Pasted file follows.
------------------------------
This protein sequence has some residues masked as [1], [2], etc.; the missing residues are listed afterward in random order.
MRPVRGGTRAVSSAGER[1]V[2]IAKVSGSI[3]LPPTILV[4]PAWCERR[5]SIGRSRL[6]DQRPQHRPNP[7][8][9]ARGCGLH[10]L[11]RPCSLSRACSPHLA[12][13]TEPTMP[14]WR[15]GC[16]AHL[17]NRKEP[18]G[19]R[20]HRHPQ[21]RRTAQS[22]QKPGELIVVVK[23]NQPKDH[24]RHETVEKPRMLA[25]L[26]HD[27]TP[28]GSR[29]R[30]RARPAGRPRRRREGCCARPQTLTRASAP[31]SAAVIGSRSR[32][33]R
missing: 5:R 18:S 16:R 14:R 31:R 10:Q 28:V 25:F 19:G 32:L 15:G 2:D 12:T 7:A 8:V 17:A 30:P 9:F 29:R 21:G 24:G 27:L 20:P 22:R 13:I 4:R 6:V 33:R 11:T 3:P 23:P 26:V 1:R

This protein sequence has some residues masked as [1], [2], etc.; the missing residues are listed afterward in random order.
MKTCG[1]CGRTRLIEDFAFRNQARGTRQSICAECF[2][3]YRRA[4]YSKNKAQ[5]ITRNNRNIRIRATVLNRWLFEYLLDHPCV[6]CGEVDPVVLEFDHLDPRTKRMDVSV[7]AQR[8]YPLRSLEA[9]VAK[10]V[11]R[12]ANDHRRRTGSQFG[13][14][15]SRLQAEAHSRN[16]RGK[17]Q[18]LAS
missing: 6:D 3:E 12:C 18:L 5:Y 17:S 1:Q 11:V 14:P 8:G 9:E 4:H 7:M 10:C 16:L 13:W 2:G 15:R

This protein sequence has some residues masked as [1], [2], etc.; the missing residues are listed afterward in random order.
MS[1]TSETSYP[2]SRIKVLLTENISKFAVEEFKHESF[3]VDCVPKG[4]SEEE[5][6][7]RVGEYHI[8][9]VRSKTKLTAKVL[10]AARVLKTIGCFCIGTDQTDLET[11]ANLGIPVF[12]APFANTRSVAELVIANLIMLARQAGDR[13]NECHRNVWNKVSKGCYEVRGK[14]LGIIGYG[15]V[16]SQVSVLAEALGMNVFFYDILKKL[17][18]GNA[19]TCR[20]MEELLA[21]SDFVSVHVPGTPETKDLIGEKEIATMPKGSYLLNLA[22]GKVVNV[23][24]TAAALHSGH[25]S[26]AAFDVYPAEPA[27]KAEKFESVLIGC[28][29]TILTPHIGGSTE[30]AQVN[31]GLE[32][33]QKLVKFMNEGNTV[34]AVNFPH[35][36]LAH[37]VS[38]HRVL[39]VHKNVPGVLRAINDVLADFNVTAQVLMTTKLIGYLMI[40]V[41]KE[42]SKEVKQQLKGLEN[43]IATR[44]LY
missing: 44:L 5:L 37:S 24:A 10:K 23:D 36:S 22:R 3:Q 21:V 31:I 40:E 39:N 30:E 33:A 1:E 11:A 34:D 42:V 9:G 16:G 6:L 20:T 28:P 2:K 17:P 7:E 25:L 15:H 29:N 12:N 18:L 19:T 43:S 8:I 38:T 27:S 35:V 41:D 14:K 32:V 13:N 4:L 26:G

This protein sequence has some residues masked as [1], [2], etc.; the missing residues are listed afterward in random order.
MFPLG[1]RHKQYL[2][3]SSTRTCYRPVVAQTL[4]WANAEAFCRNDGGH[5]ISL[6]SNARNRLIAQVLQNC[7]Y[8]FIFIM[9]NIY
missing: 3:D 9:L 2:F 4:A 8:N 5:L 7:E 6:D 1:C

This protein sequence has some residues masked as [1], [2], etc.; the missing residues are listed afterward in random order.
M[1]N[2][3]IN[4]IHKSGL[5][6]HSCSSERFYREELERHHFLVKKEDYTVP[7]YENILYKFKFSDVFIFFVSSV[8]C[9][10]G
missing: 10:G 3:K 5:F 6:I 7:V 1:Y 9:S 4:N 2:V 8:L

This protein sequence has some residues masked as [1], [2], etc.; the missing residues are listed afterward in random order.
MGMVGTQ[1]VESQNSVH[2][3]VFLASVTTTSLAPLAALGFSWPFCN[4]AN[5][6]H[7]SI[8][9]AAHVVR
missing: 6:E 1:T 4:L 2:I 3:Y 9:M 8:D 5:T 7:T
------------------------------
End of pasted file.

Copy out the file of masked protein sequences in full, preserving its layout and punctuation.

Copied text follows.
This protein sequence has some residues masked as [1], [2], etc.; the missing residues are listed afterward in random order.
MRPVRGGTRAVSSAGER[1]V[2]IAKVSGSI[3]LPPTILV[4]PAWCERR[5]SIGRSRL[6]DQRPQHRPNP[7][8][9]ARGCGLH[10]L[11]RPCSLSRACSPHLA[12][13]TEPTMP[14]WR[15]GC[16]AHL[17]NRKEP[18]G[19]R[20]HRHPQ[21]RRTAQS[22]QKPGELIVVVK[23]NQPKDH[24]RHETVEKPRMLA[25]L[26]HD[27]TP[28]GSR[29]R[30]RARPAGRPRRRREGCCARPQTLTRASAP[31]SAAVIGSRSR[32][33]R
missing: 5:R 18:S 16:R 14:R 31:R 10:Q 28:V 25:F 19:G 32:L 15:G 2:D 12:T 7:A 8:V 17:A 30:P 9:F 29:R 21:G 24:G 27:L 20:P 22:R 13:I 4:R 6:V 33:R 11:T 3:P 23:P 26:V 1:R

This protein sequence has some residues masked as [1], [2], etc.; the missing residues are listed afterward in random order.
MKTCG[1]CGRTRLIEDFAFRNQARGTRQSICAECF[2][3]YRRA[4]YSKNKAQ[5]ITRNNRNIRIRATVLNRWLFEYLLDHPCV[6]CGEVDPVVLEFDHLDPRTKRMDVSV[7]AQR[8]YPLRSLEA[9]VAK[10]V[11]R[12]ANDHRRRTGSQFG[13][14][15]SRLQAEAHSRN[16]RGK[17]Q[18]LAS
missing: 6:D 3:E 12:C 18:L 5:Y 17:S 1:Q 11:V 14:P 8:G 9:E 4:H 7:M 10:C 16:L 13:W 2:G 15:R

This protein sequence has some residues masked as [1], [2], etc.; the missing residues are listed afterward in random order.
MS[1]TSETSYP[2]SRIKVLLTENISKFAVEEFKHESF[3]VDCVPKG[4]SEEE[5][6][7]RVGEYHI[8][9]VRSKTKLTAKVL[10]AARVLKTIGCFCIGTDQTDLET[11]ANLGIPVF[12]APFANTRSVAELVIANLIMLARQAGDR[13]NECHRNVWNKVSKGCYEVRGK[14]LGIIGYG[15]V[16]SQVSVLAEALGMNVFFYDILKKL[17][18]GNA[19]TCR[20]MEELLA[21]SDFVSVHVPGTPETKDLIGEKEIATMPKGSYLLNLA[22]GKVVNV[23][24]TAAALHSGH[25]S[26]AAFDVYPAEPA[27]KAEKFESVLIGC[28][29]TILTPHIGGSTE[30]AQVN[31]GLE[32][33]QKLVKFMNEGNTV[34]AVNFPH[35][36]LAH[37]VS[38]HRVL[39]VHKNVPGVLRAINDVLADFNVTAQVLMTTKLIGYLMI[40]V[41]KE[42]SKEVKQQLKGLEN[43]IATR[44]LY
missing: 44:L 5:L 37:S 24:A 10:K 23:D 36:S 22:R 3:Q 21:V 31:I 40:E 39:N 30:E 33:A 1:E 11:A 34:D 42:V 9:G 16:G 6:L 20:T 28:P 2:K 17:P 7:E 25:L 15:H 29:N 12:N 18:L 19:T 43:S 8:I 38:T 27:S 35:V 41:D 14:K 32:V 13:N 4:L 26:G

This protein sequence has some residues masked as [1], [2], etc.; the missing residues are listed afterward in random order.
MFPLG[1]RHKQYL[2][3]SSTRTCYRPVVAQTL[4]WANAEAFCRNDGGH[5]ISL[6]SNARNRLIAQVLQNC[7]Y[8]FIFIM[9]NIY
missing: 3:D 9:L 2:F 4:A 8:N 5:L 7:E 6:D 1:C

This protein sequence has some residues masked as [1], [2], etc.; the missing residues are listed afterward in random order.
M[1]N[2][3]IN[4]IHKSGL[5][6]HSCSSERFYREELERHHFLVKKEDYTVP[7]YENILYKFKFSDVFIFFVSSV[8]C[9][10]G
missing: 10:G 3:K 5:F 6:I 7:V 1:Y 9:S 4:N 2:V 8:L

This protein sequence has some residues masked as [1], [2], etc.; the missing residues are listed afterward in random order.
MGMVGTQ[1]VESQNSVH[2][3]VFLASVTTTSLAPLAALGFSWPFCN[4]AN[5][6]H[7]SI[8][9]AAHVVR
missing: 6:E 1:T 4:L 2:I 3:Y 9:M 8:D 5:T 7:T